Politics & Policy

Clarke’s Not Blind

Even the Dems' favorite grandstander sees the Saddam-9/11 link.

Bush bashers have deployed former White House counterterrorist Richard A. Clarke as a weapon of mass denunciation. They are using an all-too-willing Clarke and his new book, Against All Enemies, to condemn the Bush administration for allegedly obsessing over Iraq rather than al Qaeda. Clarke made war critics swoon by chanting one of their cherished mantras.

”There is absolutely no evidence that Iraq was supporting al Qaeda ever,” Clarke declared March 21 on CBS’ 60 Minutes. Because Baathist Iraq and al Qaeda colluded less than, say, Iceland and the Cosa Nostra, the theory goes, President Bush squandered American time, treasure, and blood by hunting Saddam Hussein rather than Osama bin Laden.

This view totally overlooks extensive connections between Baghdad and bin Laden. Just ask Richard Clarke.

‐On Wednesday, he told the September 11 Commission about Abdul Rahman Yasin, the al Qaeda operative who federal prosecutors indicted for mixing the chemicals in the bomb that rocked the World Trade Center, killed six, and injured 1,042 people on February 26, 1993.

“He was an Iraqi,” Clarke observed. “Therefore, when the explosion took place, and he fled the United States, he went back to Iraq.” While Clarke believes Baghdad did not orchestrate that attack, he concedes that Hussein embraced this assassin.

“The Iraqi government,” Clarke continued, “didn’t cooperate in turning him over and gave him sanctuary, as it did give sanctuary to other terrorists.”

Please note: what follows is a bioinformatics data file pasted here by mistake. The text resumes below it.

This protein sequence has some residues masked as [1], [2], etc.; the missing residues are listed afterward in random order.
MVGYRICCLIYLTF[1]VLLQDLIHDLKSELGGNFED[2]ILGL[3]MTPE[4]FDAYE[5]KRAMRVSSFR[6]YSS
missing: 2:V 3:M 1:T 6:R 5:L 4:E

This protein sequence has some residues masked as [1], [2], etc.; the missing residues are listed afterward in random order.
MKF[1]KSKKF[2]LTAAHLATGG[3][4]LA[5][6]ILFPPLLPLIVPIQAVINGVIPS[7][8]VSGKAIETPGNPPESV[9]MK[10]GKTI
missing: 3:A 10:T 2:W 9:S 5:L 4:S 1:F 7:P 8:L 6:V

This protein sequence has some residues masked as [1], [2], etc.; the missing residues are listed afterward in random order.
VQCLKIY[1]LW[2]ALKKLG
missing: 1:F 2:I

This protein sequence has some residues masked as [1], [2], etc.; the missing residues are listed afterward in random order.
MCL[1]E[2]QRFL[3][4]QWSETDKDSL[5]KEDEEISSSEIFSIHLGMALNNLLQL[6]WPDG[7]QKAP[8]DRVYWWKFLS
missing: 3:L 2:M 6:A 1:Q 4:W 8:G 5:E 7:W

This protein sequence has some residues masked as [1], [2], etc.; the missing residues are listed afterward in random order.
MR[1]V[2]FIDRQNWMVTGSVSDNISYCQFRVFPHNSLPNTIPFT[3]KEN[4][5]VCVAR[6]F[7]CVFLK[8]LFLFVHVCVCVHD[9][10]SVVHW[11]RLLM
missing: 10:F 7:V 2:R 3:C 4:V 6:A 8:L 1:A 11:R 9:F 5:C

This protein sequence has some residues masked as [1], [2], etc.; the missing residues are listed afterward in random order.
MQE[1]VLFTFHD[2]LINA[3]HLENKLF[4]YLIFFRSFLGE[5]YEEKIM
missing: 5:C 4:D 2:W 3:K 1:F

“Last week, Day One confirmed he [Yasin] is in Baghdad,” ABC correspondent Sheila MacVicar reported June 27, 1994. “Just a few days ago, he was seen at [his father’s] house by ABC News. Neighbors told us Yasin comes and goes freely.”

Vice President Dick Cheney told National Public Radio last January 22: “We’ve discovered since [Iraq’s liberation] documents indicating that a guy named Abdul Rahman Yasin, who was a part of the team that attacked the World Trade Center in ‘93, when he arrived back in Iraq was put on the payroll and provided a house, safe harbor and sanctuary.”

‐WorldNetDaily.com excavated on Tuesday a January 23, 1999, Washington Post article in which Clarke defended the Clinton administration’s August 20, 1998, cruise-missile strike on the El Shifa pharmaceutical plant in Khartoum, Sudan. That mission avenged al Qaeda’s demolition of U.S. embassies in Kenya and Tanzania that August 7, which killed 224 individuals and injured more than 5,000. The Post quoted Clarke as “sure” that Iraqi experts there produced a powdered VX nerve gas component. According to the Post, Clarke “said that intelligence exists linking bin Laden to El Shifa’s current and past operators, the Iraqi nerve gas experts and the National Islamic Front in Sudan.”

‐Meanwhile, Palestinian terrorist Abu Abbas made news March 9 by dying of natural causes in U.S. military custody in Iraq. Green Berets captured him last April 14 in Baghdad, where he had lived under Hussein’s protection since 2000. After masterminding the 1985 Achille Lauro cruise ship hijacking, in which U.S. retiree Leon Klinghoffer was murdered, Abbas slipped Italian custody. How? ”Abu Abbas was the holder of an Iraqi diplomatic passport,” Italy’s then-premiere Bettino Craxi announced then. So, Rome let him split for Yugoslavia, and beyond.